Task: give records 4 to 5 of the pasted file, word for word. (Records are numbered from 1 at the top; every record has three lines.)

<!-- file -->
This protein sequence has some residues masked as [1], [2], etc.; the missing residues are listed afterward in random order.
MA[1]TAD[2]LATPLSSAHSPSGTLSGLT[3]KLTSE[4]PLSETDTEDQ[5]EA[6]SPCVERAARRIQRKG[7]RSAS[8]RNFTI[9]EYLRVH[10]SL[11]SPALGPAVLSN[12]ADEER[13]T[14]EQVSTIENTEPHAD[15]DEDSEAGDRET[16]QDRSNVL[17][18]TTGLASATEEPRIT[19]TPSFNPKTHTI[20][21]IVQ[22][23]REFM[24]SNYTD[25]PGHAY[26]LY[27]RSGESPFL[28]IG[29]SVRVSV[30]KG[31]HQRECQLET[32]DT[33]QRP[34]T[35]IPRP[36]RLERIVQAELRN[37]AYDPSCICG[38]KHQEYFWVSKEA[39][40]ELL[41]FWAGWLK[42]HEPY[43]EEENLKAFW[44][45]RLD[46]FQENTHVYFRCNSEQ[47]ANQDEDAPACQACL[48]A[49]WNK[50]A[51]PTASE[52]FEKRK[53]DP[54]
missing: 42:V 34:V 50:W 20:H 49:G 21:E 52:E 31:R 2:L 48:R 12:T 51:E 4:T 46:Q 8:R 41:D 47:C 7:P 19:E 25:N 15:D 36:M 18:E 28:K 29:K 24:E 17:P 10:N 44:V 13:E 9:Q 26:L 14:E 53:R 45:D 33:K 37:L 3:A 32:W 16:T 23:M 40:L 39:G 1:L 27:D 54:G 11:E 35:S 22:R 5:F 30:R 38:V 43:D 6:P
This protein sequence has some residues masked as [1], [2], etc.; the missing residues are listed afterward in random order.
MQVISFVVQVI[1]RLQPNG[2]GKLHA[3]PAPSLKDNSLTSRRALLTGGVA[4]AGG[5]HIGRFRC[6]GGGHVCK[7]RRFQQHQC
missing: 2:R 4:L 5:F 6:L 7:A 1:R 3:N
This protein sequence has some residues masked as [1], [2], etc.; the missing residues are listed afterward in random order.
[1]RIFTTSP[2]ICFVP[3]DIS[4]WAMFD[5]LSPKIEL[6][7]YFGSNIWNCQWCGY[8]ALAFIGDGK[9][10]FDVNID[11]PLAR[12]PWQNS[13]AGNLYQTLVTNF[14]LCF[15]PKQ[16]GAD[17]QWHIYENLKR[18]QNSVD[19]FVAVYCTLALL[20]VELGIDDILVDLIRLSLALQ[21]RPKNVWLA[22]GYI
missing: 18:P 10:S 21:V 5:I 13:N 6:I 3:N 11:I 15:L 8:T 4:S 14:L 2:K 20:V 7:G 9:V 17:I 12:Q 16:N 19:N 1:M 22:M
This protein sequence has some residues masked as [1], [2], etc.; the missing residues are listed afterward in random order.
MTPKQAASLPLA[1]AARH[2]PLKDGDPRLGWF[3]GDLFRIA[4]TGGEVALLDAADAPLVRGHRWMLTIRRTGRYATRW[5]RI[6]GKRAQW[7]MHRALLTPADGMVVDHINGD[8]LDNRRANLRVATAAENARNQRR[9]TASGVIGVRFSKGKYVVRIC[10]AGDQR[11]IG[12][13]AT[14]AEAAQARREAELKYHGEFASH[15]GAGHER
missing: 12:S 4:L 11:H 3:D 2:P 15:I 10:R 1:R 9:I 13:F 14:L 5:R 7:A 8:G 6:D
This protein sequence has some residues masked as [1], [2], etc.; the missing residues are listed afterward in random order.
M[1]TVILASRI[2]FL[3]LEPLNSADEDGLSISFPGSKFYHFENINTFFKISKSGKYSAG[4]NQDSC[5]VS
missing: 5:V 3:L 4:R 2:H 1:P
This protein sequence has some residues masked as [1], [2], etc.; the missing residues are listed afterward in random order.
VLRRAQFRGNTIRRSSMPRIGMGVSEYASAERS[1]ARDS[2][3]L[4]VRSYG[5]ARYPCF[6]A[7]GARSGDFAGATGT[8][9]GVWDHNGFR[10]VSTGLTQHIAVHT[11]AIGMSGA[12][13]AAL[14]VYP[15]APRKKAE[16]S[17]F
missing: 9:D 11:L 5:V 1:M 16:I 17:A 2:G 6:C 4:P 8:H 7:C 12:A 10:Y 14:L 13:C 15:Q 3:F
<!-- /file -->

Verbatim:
This protein sequence has some residues masked as [1], [2], etc.; the missing residues are listed afterward in random order.
MTPKQAASLPLA[1]AARH[2]PLKDGDPRLGWF[3]GDLFRIA[4]TGGEVALLDAADAPLVRGHRWMLTIRRTGRYATRW[5]RI[6]GKRAQW[7]MHRALLTPADGMVVDHINGD[8]LDNRRANLRVATAAENARNQRR[9]TASGVIGVRFSKGKYVVRIC[10]AGDQR[11]IG[12][13]AT[14]AEAAQARREAELKYHGEFASH[15]GAGHER
missing: 12:S 4:L 11:H 3:D 2:P 15:I 10:R 1:R 9:I 13:F 14:L 5:R 7:A 8:G 6:D
This protein sequence has some residues masked as [1], [2], etc.; the missing residues are listed afterward in random order.
M[1]TVILASRI[2]FL[3]LEPLNSADEDGLSISFPGSKFYHFENINTFFKISKSGKYSAG[4]NQDSC[5]VS
missing: 5:V 3:L 4:R 2:H 1:P